The Grammarphobia Blog

Is broccoli “healthy” or “healthful”?

Q: I’ve always believed that foods are healthful and people are healthy, but nobody seems to observe that distinction nowadays. What do you think?

A: Technically, foods (or life styles or whatever) are considered “healthful,” while people are said to be “healthy.” But literal meanings are one thing and common practice is another. It’s become almost universal for people to refer to “healthy food,” even though a literal-minded person might imagine a stalk of broccoli lifting weights!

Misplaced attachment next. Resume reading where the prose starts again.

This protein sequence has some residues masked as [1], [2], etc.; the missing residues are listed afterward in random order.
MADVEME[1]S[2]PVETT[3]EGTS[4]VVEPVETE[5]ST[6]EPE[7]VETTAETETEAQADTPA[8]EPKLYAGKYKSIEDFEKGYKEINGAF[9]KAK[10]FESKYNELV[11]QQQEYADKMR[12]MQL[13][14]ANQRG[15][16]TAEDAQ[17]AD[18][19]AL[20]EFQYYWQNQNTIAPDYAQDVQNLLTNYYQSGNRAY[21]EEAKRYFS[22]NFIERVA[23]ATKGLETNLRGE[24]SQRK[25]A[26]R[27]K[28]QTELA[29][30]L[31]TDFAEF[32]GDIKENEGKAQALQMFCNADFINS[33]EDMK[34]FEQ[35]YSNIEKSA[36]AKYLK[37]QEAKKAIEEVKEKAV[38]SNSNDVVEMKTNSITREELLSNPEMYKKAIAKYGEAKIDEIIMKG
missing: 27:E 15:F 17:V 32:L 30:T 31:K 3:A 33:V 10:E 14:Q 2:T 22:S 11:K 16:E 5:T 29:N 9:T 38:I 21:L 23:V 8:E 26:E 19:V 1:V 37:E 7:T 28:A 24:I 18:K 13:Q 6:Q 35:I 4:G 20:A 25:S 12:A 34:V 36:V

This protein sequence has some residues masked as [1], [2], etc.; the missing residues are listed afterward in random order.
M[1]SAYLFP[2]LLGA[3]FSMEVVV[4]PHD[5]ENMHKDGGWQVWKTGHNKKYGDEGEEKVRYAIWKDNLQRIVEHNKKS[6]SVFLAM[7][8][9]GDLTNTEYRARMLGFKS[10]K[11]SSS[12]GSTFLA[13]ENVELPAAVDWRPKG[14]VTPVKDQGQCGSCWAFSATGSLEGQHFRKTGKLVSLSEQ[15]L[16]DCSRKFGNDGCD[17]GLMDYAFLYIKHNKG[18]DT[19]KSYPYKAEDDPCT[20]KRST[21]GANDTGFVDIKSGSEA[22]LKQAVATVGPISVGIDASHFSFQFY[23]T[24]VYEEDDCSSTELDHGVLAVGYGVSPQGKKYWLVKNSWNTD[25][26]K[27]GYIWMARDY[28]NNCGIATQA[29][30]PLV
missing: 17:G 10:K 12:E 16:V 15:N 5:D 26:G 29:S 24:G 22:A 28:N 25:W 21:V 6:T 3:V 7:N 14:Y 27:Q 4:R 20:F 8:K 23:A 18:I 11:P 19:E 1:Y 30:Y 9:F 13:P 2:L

Interestingly, the distinction between “healthy” and “healthful” is relatively recent, dating back to the late 19th century, according to a usage note in the American Heritage Dictionary of the English Language. Before that, the two words were used interchangeably. In fact, the Oxford English Dictionary has citations going back to the 16th century in which both “healthy” and “healthful” are used to mean “enjoying good health” as well as “conducive to good health.”